The team made this change early on in the season in the hopes of improving their play on the defensive end, but it ultimately appears to have been futile. That’s left Hornacek scrambling for answers that may have never been there to begin with, especially given the mega-decline of former DPOY Joakim Noah and the offense-first styles of Derrick Rose and Carmelo Anthony.
- Jeff Hornacek
Carmelo Anthony was having a rough day on Thursday with criticism from his former coach George Karl making headlines, but at least he has the support of his current coach.
In response to Karl’s criticism of ‘Melo, Hornacek was asked for how it’s been coaching Anthony on the New York Knicks. The first-year Knicks coach called Anthony “great” to deal with.
“Carmelo for us has been great. Whatever happened in the past that guys talk about I know none of that,” Hornacek said Thursday via ESPN’s Ian Begley. “All I can go by is what I’ve seen out of Carmelo here. He’s done everything we’ve asked, and what the coaches want him to do. He’s been a great leader for our team. So that’s it simply for me.”
Karl, who coached Carmelo in Denver for five-plus seasons until Anthony forced his way out with a trade, was critical of ‘Melo in his new book. Karl ripped Anthony for not playing defense and being a true leader of the team. Karl also was critical of Kenyon Martin and J.R. Smith, pointing the finger at the upbringing both had. Martin has already responded.
There are a few things to note: Anthony’s reputation as an offensive-oriented player is nothing new, and it’s a shortcoming many analysts point out when evaluating his play. Secondly, ‘Melo was in his early-20s when Karl coached him and has spent his veteran years with the Knicks. Perhaps he’s grown as a player and become more willing to share the spotlight, which would lead Hornacek to have a different opinion of the superstar from Karl.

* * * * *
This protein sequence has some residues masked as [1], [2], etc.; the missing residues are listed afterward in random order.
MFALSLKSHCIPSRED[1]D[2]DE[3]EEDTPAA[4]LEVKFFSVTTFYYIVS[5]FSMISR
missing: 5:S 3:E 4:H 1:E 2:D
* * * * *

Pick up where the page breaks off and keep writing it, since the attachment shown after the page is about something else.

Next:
One of the big questions surrounding the New York Knicks was whether team president Phil Jackson would interfere in coach Jeff Hornacek’s practices and preparations. So far, according to Hornacek, that hasn’t happened.
“Phil’s been great,” Hornacek said Sunday, via Ian Begley of ESPN. “He’s not trying to take over and make us do anything. He’s given us the leeway. There are some things that we do that aren’t the triangle stuff [such as] our early [offense]. Quite honestly, we thought he would say, ‘Let’s not do that.’ Or, ‘Let’s not do that option.’ But he hasn’t said that at all.”
Hornacek said Jackson has been helpful in teaching but hands-off in implementing aspects of the triangle offense.
“We talk quite a bit, but he’s been hands off,” Hornacek said. “He gives some directions here and there. If he sees something or he says, ‘Hey, let’s take a look, clean this up, this particular action.’ So it’s good.
“It’s another coach out there — he’s run it for years and years, so when he sees something — really, he’s not coming in there saying, ‘Hey, change it to this,’ or ‘Change it to that.’ It’s good, additional information.”
Hornacek said when hired that his aim was to implement some of the triangle offense. That didn’t do much to silence those who questioned whether Hornacek would just be a Jackson puppet. We can’t be sure, of course, and things may change if the Knicks go south early, but Hornacek is fine with things for now.
The legend continues to grow for Latvian unicorn Kristaps Porzingis.
New York Knicks head coach Jeff Hornacek praised Porzingis’ improved shooting stroke as the team opened up training camp this week.